Diet Reform Cook Book was written by Vivien Quick in 1952, in collaboration with her naturopath practitioner husband, Clifford Quick MSc FCS ND DO MBNA. The book pictured is the second edition, published in 1955, by Health For All Publishing Company, London.
Albert Rumfitt ND DO MBNA writes in his foreword: “The day when man violated so many laws of nutrition, and then sought relief via drugs, will eventually be regarded as one of the darkest in the history of human progress”. Rumfitt announces his pleasure at the relaxation of “the strict economy level imposed by rationing”.
He draws attention to the tables at the back of the book, which enables readers to choose recipes containing alkali-forming or acid-forming residues. There is a table also, which shows the best recipe from the book, for any particular vitamin.
In 2021, the NHS is in dire straits, caused by Covid-19 + winter pressures + understaffing + underfunding.
In 1955, Vivien Quick wrote: ” The National Health Service is costing the nation vast sums of money. I am convinced that a campaign to improve health by advocating the better understanding and following of the laws of health is the only satisfactory way to reduce this burden, although it may not be popular with the manufacturing drug houses.”
Quick says that orthodox medicine fails to make use of nutrition as a treatment for disease and that it has been left to the unorthodox school of healing, naturopathy or Nature Cure.
Nature Cure recommended Diet Reform as a way of avoiding dietary deficiences and balancing the diet. It was believed that excess carbohydrate and protein, contributed to acidosis, and that reducing the intake of these foods, along with a higher intake of fruit and vegetables, would maintain a acid-alkaline balance.
That idea would seem to come from the Hay Diet see THE HAY SYSTEM COOKERY BOOK (1936) and THE HAY SYSTEM MENU BOOK (1937)
Diet Reform advocates a proportion of uncooked food, using methods of cooking which preserve nutrients and eating whole foods, rather than relying on vitamin supplements.
Vivien Quick claims that most dieticians know very little about the culinary art and claims ” we are on the verge of a new culinary era” in which “good wholesome food” doesn’t mean stodgy and overcooked.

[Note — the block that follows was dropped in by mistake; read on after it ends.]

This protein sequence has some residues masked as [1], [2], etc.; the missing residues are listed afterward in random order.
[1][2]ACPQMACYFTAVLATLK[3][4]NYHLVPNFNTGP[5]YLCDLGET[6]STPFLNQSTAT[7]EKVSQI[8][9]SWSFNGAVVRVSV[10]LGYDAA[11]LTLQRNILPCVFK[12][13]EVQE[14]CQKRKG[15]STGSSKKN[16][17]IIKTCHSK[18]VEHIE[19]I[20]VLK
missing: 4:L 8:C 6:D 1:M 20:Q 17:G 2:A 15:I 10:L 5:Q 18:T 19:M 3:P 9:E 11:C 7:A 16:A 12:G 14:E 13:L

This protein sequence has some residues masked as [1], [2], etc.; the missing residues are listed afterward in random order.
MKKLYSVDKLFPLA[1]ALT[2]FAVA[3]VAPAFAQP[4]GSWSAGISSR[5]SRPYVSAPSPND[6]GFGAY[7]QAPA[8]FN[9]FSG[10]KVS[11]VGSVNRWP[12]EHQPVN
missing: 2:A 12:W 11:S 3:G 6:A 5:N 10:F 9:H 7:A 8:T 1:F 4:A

The book doesn’t include ‘flesh’ foods. although some Diet Reformers weren’t vegetarians.
Vivien Quick maintains that not more than 20 – 25% of the total diet should consist of fats, starches and sugars. Quick also adds that protein foods shouldn’t exceed 20% of total dietary intake . This means that only 40 – 45% of daily dietary intake is accounted for and Quick doesn’t explain where the missing percentage should come from.
The book follows the Diet Reform rule of not eating starchy food and sugars in the same meal as acid fruit.
Vivien Cook states: “Sufferers from diabetes will have no difficulty in selecting low-carbohydrate diets to suit their condition while avoiding deficiencies, thus adding to the interest and variety of their food”.
On to the recipes.. no meat, firstly. There’s a recipe for mayonnaise, which includes flour and sugar, neither of which is necessary. The salads are mostly ordinary and rely on grated raw veg (including turnips and Brussels sprouts), with the exceptions of dandelion salad and nasturtium salad.
The starch reduced vegetarian protein dishes include baked aubergine, stuffed hard-boiled eggs, eggs on spinach, individual baked eggs, eggs on beetroot tops, spinach cheese, and savoury fluffy omelette.
Vegetable side dishes are generally oven baked veg with white sauce or plain boiled veg. There’s an aubergine and onion casserole and a celeriac casserole. They aren’t casseroles of the sort that we understand them to be in the 21st century, but merely a method of cooking vegetables in the oven. That’s quite an attractive proposition however, if you have a large enough oven, to bung two or three small oven to table dishes in there and voilà, veg done.
Other vegetables are roasted, for example turnips and beetroot (probably too carby for most).
As low carbers who don’t use artificial sweeteners, there are usually slim pickings when it comes to puddings. However, Diet Reform Cook Book (1955) includes marrow meringue. A tweaked version of this may appear here later, with photos.
On the slim chance that you come across Diet Reform Cook Book and it’s cheap, it could be worth it if you are vegetarian. Otherwise, it’s a NO.